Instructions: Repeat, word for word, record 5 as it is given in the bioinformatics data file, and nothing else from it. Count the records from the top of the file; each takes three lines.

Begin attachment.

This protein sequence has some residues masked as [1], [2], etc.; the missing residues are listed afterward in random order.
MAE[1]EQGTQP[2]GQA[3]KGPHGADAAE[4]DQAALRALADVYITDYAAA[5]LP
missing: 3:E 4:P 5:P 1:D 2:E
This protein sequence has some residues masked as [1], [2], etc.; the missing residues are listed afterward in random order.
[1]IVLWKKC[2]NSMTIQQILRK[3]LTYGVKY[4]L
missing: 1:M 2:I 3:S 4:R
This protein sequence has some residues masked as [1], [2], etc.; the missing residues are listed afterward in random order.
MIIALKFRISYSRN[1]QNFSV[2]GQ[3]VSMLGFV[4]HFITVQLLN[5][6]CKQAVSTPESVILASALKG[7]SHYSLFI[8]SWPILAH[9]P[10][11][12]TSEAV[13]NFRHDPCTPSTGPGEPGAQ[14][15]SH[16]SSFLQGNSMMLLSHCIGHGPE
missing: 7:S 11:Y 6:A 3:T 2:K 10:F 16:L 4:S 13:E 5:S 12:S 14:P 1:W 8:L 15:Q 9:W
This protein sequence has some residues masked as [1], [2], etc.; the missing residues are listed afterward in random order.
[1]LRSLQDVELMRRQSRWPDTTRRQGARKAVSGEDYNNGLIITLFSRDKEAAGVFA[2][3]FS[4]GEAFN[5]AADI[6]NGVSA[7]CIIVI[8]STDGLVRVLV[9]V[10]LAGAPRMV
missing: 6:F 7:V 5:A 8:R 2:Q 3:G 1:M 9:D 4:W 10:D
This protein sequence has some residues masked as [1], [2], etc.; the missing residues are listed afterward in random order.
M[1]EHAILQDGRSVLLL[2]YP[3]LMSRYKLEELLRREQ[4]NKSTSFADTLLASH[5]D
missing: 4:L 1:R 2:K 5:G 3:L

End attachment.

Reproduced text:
This protein sequence has some residues masked as [1], [2], etc.; the missing residues are listed afterward in random order.
M[1]EHAILQDGRSVLLL[2]YP[3]LMSRYKLEELLRREQ[4]NKSTSFADTLLASH[5]D
missing: 4:L 1:R 2:K 5:G 3:L